(This blog is about my personal experiences working and living aboard the M/V Sea Hunter, a 220’ treasure hunting ship)
The crew worked hard on the required to-do list that was given to us by the Coast Guard. All the containers were locked in place to the deck so as to keep them stable while we were at sea. Now we waited for the new captain to arrive with anticipation. Of course we hoped not only that he would accept the assignment, but that he also would fit in with the crew. Though the Sea Hunter was 220’ long, the actual living quarters were fairly tight. When you have 15 or so people living and working aboard, it is imperative to have a good attitude and be easy going. Most of us had been together for quite some time and though we had some strong personalities aboard, we respected one another and could work out any problems. Now we could possibly have a complete stranger living amongst us, but I had no doubt we would all do our best to make him feel welcome. We had the “big picture” to think about, and that was always on our minds.
On top of these problems we were trying to resolve, Greg hadn’t been feeling well for a few days. His breathing was labored and he was coughing quite a bit. I think the stresses of the last six weeks were wearing his immune system down. Brian Ryder (chief engineer and ship medic) had put him on antibiotics a couple days prior. I decided to check on him while he was alone in his room (which was rare to find him alone). I asked him to tell me straight up how he was feeling. He kept trying to shoo it off as just a bit of a cold. I knew better. It had been three days on the antibiotics and no change. I spoke with Brian and he shared my concerns. After checking Greg out again, he made a call to a physician in Connecticut who had been on a few trips with us and had become friends with Greg and the crew. With the information he received from Brian he thought Greg may have a severe lung infection. He had Brian set up a nebulizer to loosen the congestion in his lungs and have him breathe straight oxygen from a tank to help get oxygen to his blood. Greg reluctantly cooperated with the physician’s instructions as I could see in his eyes he was concerned. Without his health, he knew wouldn’t be able to continue this trip.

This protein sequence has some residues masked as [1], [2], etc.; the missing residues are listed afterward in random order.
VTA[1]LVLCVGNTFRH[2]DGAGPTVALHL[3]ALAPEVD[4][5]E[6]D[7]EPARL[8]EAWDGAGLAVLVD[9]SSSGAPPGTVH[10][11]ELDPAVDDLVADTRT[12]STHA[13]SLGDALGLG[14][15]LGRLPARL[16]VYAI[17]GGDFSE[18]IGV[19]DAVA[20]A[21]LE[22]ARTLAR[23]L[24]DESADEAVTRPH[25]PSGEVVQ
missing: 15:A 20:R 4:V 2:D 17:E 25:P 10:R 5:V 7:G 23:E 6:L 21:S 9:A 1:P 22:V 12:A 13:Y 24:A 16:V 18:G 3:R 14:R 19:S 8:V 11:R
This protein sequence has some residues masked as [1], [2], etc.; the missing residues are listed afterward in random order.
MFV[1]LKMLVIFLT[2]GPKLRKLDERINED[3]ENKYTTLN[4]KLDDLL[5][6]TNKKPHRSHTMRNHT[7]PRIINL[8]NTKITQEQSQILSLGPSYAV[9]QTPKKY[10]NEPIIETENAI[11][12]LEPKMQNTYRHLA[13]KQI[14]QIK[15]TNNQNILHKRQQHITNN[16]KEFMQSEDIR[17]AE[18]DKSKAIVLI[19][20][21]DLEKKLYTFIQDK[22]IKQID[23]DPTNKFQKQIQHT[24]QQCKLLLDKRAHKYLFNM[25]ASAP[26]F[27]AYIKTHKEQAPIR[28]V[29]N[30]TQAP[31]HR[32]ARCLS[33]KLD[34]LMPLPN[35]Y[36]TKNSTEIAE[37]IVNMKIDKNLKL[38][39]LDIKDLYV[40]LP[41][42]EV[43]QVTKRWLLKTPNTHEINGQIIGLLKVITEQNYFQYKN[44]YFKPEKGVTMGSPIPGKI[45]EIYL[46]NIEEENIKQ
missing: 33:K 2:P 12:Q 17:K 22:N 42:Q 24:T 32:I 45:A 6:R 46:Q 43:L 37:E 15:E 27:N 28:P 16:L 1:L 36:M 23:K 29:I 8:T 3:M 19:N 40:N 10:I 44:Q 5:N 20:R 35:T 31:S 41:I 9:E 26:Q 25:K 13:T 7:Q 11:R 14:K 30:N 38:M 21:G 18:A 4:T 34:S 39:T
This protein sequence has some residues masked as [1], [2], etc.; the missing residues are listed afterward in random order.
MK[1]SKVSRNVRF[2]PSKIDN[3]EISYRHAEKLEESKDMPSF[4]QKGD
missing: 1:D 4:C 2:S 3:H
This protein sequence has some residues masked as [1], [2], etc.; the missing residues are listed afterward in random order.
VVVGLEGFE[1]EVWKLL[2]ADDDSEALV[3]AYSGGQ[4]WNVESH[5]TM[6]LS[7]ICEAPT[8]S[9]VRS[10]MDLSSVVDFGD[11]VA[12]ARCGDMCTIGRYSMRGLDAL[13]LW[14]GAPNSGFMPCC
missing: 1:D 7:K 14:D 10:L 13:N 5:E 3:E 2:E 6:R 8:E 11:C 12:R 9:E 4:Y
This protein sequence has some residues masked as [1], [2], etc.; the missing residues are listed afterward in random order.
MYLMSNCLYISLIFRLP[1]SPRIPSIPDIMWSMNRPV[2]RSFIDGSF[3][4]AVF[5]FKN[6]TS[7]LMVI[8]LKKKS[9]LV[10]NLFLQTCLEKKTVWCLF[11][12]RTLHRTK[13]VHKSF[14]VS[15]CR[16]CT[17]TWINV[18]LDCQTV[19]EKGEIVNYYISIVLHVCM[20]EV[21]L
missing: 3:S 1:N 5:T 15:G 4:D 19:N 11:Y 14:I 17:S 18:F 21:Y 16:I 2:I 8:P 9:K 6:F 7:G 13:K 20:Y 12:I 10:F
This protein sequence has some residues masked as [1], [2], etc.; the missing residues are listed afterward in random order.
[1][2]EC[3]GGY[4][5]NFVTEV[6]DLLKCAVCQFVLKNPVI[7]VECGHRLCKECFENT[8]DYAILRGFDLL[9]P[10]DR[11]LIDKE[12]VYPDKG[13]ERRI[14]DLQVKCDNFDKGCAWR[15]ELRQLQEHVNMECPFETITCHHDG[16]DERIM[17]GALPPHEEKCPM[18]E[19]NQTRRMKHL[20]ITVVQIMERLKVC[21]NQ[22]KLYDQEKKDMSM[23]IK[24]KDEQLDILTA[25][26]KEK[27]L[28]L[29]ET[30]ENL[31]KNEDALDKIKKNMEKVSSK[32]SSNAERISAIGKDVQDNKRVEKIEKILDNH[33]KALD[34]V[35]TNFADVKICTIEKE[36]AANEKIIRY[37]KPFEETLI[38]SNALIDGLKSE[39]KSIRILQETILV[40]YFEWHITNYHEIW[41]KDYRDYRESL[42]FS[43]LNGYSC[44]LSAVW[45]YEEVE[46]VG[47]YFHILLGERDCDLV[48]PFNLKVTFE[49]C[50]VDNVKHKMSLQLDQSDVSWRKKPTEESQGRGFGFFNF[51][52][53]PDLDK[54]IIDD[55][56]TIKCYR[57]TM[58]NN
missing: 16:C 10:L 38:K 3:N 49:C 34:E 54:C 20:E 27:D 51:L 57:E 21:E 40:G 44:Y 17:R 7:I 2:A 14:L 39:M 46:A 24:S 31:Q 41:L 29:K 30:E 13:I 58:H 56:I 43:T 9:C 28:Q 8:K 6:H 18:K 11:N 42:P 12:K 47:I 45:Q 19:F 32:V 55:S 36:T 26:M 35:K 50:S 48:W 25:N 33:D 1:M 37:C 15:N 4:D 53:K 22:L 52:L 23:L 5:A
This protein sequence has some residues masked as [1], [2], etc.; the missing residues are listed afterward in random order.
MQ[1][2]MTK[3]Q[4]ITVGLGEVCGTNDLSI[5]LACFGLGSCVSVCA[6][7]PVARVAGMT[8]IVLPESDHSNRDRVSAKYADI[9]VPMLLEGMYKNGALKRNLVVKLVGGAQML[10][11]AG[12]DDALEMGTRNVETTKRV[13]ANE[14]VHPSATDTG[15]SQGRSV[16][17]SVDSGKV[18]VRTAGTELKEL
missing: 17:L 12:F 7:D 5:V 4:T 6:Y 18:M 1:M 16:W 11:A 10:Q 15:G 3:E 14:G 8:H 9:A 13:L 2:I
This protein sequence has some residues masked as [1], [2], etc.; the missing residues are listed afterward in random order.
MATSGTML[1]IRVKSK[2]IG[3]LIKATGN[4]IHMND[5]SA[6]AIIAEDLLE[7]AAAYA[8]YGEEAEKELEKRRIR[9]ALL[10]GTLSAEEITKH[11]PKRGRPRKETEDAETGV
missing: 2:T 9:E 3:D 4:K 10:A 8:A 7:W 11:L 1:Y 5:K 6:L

After being treated with the nebulizer and oxygen, Greg met with the crew for our morning meeting. He never mentioned his health but everyone knew he wasn’t well and were concerned. He reminded us that this was the day the new captain would be arriving from Orlando. That we had come this far and overcame many obstacles. We were to make sure the ship was ready and to make him feel welcome
While the rest of the crew got to work preparing for the new captains arrival, I still couldn’t get Greg’s health off my mind. My biggest concern was what could happen once we were steaming to Haiti and he got sicker. It wasn’t like we were going to a country with good healthcare. Even before the earthquake, I don’t think I would want to depend on the Haitian medical community. I decided to call Kathy, Greg’s wife and inform her. Though she and Greg spoke many times each day, I am sure he didn’t tell her the full story. I voiced my concerns and told her everything Brian and Bill (physician) had said. As much as I wanted Greg to complete the trip with us, I wanted him to be alive and well even more. Kathy realized it was a tough situation. She had been married to Greg over 30 years and she knew how stubborn he could be, however, she loved him and didn’t want to take the chance of him getting more ill while away. She said she would call him and encourage him to return to Maine. I knew this would be an almost impossible task.
Early afternoon, the prospective new captain arrived. He was an oil tanker man with an unlimited master’s license. The highest you can achieve. As grateful as I was for him coming, my first impression wasn’t positive. He seemed to have a negative air about him and didn’t seem very likeable. I realized he may be taking on a tough assignment and his license was at stake so I allowed him some slack. He met with Greg and Gary for a while to discuss the situation. His first concern was the safety of the crew and cargo. He wanted to do a thorough inspection of the entire ship.
The good news (thank God we got some) was the approval from the US Customs and Border Protection department. The manifest (inventory list) and fee required that Greg had supplied them, was sufficient, and we were free to sail to Haiti. This was fantastic news! You could sense the relief from the crew and volunteers. Even Bill Nemintz had a huge smile on his face. Things were definitely looking up. All that held us up now was securing a licensed captain. After his thorough inspection of the ship and cargo he met again with Greg. He stated he would look over his findings and give him an answer in the morning. He then left the ship. This trip was now held in the balance of one man’s hands. Between that and Greg’s health, I can assure you, it was going to be a long night of waiting and prayers.